The Complainant asserts that the disputed domain name is confusingly similar to the Mark because the disputed domain incorporates the entire Mark followed by the suffix “monitors.” The Complainant asserts that the Respondent has no rights or legitimate interests in the Mark as the Respondent has never conducted any bona fide business as “IBM” or under the disputed domain name. Finally, the Complainant asserts that the disputed domain name was registered and used in bad faith to attract unsuspecting Internet users to the Respondent’s website that features click through commercial links to websites appearing to offer for sale IBM and computer related products.
The Respondent did not reply to the Complainant’s contentions.
6. Discussion and Findings
A. Identical or Confusingly Similar
The Panel finds the disputed domain name is confusingly similar to the Complainant’s Mark. The disputed domain name features the entire Mark followed by the generic term “monitors.” Monitors are clearly computer related products, which is a principal line of the Complainants business. The generic Top-Level-Domain (“gTLD”) in a domain name, in this case “.net”, is a standard registration requirement and as such is disregarded under the confusing similarity test. Rexel Developpements SAS v. Zhan Yequn, WIPO Case No. D2017-0275.
The Complainant has met its burden of proof under paragraph 4(a)(i) of the Policy.
B. Rights or Legitimate Interests
The Panel finds that the Respondent has no rights or legitimate interests in the Mark or the disputed domain name. The Complainant has specifically disavowed licensing the Mark to the Respondent or authorizing the Respondent to use the Mark or the disputed domain name. There is no evidence that the Respondent has ever conducted any bona fide business under the Mark or the disputed domain name. The Respondent has failed to respond to the Complainant or any of the cease and desist letters sent by the Complainant to the Respondent. Nu Mark LLC v. Perfect Privacy, LLC / Kyle Messier, Apex Juice, WIPO Case No. D2018‑1082; World Natural Bodybuilding Federation, Inc. v. Daniel Jones TheDotCafe, WIPO Case No. D2008-0642.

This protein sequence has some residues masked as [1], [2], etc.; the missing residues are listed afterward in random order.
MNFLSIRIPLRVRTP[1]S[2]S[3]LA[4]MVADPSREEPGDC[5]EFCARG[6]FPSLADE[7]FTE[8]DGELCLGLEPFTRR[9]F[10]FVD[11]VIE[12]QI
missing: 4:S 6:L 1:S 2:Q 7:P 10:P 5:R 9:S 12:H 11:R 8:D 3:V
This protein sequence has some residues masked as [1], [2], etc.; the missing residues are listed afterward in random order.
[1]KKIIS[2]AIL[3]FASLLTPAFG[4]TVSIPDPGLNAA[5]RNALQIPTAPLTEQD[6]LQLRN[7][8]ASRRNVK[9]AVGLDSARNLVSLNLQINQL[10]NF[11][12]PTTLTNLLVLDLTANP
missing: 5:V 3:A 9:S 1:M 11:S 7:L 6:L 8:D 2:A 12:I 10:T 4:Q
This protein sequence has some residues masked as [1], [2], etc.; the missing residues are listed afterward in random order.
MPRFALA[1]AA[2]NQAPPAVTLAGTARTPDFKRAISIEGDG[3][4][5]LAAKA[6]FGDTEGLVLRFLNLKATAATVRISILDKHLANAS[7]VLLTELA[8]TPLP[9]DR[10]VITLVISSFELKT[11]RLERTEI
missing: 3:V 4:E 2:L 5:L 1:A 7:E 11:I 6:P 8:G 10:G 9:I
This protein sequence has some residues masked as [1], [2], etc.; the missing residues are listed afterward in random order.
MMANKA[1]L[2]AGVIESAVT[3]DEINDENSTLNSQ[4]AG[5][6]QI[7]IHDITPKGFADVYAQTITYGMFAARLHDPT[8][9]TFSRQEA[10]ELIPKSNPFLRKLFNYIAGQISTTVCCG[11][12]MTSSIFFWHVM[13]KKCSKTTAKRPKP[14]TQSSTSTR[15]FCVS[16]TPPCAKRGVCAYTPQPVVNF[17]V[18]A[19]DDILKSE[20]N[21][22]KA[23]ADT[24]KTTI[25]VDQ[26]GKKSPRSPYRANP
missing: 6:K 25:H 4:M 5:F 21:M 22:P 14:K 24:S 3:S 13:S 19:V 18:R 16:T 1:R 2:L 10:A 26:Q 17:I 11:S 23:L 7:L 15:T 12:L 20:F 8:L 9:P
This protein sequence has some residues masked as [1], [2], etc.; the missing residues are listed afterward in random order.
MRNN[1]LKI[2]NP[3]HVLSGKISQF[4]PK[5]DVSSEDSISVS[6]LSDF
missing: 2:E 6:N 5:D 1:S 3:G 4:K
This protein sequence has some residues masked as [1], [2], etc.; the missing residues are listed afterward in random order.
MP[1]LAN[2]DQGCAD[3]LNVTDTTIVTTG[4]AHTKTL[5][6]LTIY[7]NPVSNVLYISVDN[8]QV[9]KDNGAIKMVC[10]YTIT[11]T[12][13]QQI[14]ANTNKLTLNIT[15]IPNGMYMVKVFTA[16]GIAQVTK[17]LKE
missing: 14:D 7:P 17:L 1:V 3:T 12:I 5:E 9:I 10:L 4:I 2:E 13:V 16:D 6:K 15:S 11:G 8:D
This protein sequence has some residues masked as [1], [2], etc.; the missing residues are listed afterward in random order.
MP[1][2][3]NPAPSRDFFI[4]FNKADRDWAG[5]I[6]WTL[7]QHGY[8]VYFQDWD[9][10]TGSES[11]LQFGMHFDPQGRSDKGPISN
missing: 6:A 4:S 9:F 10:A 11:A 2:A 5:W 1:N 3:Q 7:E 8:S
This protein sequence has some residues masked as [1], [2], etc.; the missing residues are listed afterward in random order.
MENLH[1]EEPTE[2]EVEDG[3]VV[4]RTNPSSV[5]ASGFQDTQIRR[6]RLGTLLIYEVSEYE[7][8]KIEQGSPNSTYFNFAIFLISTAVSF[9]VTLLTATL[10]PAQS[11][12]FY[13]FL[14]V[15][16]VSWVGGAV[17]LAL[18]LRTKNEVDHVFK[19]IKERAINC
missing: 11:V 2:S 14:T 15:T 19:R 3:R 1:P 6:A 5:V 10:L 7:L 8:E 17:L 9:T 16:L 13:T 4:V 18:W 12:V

The Complainant has met its burden of proof under paragraph 4(a)(ii) of the Policy.
C. Registered and Used in Bad Faith
The Panel finds the disputed domain name was registered and used in bad faith. It is inconceivable that the Respondent, located in Tempe, Arizona, United States of America and whose name suggests a business that sells and repairs computers, would innocently seize upon a domain name composed of the Mark and the generic computer related term “monitors.” The added suffix actually enhances the likelihood of confusion. Inter IKEA Systems B.V. v. Franklin Lavall?e / IkeaCuisine.net, WIPO Case No. D2015‑2042 (confusing similarity between the disputed domain name and a mark is enhanced by the inclusion of a term that relates to the business at issue). The Respondent, moreover, actually provides click through links to websites purported selling the Complainant’s products, e.g. “IBM Notebook Computers,” and other competing products. The Respondent has clearly attempted to confuse and divert Internet customers to its own website for commercial gain and profit. Telstra Corporation Ltd. v. Nuclear Marshmallows, WIPO Case No. D2000-0003 (only feasible explanation for registration of the disputed domain name is intention to cause confusion, mistake and deception).
The Complainant has met its burden of proof under paragraph 4(a)(iii) of the Policy.
For the foregoing reasons, in accordance with paragraphs 4(i) of the Policy and 15 of the Rules, the Panel orders that the disputed domain name <ibmmonitors.net> be transferred to the Complainant.
William F. Hamilton
Date: October 1, 2018